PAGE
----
By John Todd.
I believe there are compelling reasons why we need to change from the undemocratic, secretive system of selecting Supreme Court and Court of Appeals judges in Kansas to a more democratic and transparent system that is more accountable to the people of Kansas (Wichita Eagle editorial: Don’t change courts, Jan. 28, 2013).
Our current selection process relies on a nominating commission completely dominated by lawyers, with a majority of its members selected by the Kansas Bar Association. Their candidate selection meetings are not open to the public; this secretive system provides no accountability to Kansans.
I favor the judicial selection process currently under consideration in the legislature, which would require Senate confirmation of judicial candidates selected by the governor. I like the transparency of open confirmation hearings and the accountability to the people that can be achieved by entrusting the judicial selection process to elected officials.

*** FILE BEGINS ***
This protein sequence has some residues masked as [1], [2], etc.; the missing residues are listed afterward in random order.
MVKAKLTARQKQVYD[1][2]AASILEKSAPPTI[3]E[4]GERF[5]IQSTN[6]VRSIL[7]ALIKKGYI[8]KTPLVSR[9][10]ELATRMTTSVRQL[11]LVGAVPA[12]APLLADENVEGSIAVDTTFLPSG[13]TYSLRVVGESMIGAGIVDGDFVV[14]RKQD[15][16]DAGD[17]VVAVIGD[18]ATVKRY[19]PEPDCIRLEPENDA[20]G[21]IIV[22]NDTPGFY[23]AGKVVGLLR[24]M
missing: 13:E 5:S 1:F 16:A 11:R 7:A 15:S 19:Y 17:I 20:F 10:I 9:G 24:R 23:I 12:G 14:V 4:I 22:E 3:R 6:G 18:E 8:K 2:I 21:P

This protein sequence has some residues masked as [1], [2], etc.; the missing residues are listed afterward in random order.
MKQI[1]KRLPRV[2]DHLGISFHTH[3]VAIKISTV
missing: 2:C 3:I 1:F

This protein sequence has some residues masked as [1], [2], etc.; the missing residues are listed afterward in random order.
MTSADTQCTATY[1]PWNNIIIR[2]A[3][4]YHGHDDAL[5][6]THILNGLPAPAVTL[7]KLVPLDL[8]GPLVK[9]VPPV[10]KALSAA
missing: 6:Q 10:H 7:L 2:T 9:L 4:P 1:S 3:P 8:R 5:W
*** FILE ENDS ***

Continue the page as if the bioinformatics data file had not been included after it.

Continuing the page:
The real issue as I see it, is “who picks the pickers” of these judges? Do we entrust this process to the current nominating committee system that is selected by a few thousand members of the state bar or to a governor and with confirmation by a state senate, both of which are elected by the people, with accountability to the 2.8 million citizens of Kansas?
The system of judicial selection I favor for Kansas mirrors the federal system of presidential selection of judges, with Senate confirmation.
I have been aware of the need for change in the judicial selection process for nearly 10 years, and certainly prior to the politically charged school finance lawsuits of recent years.
I believe the people of Kansas deserve a more democratic and transparent system that is accountable to them.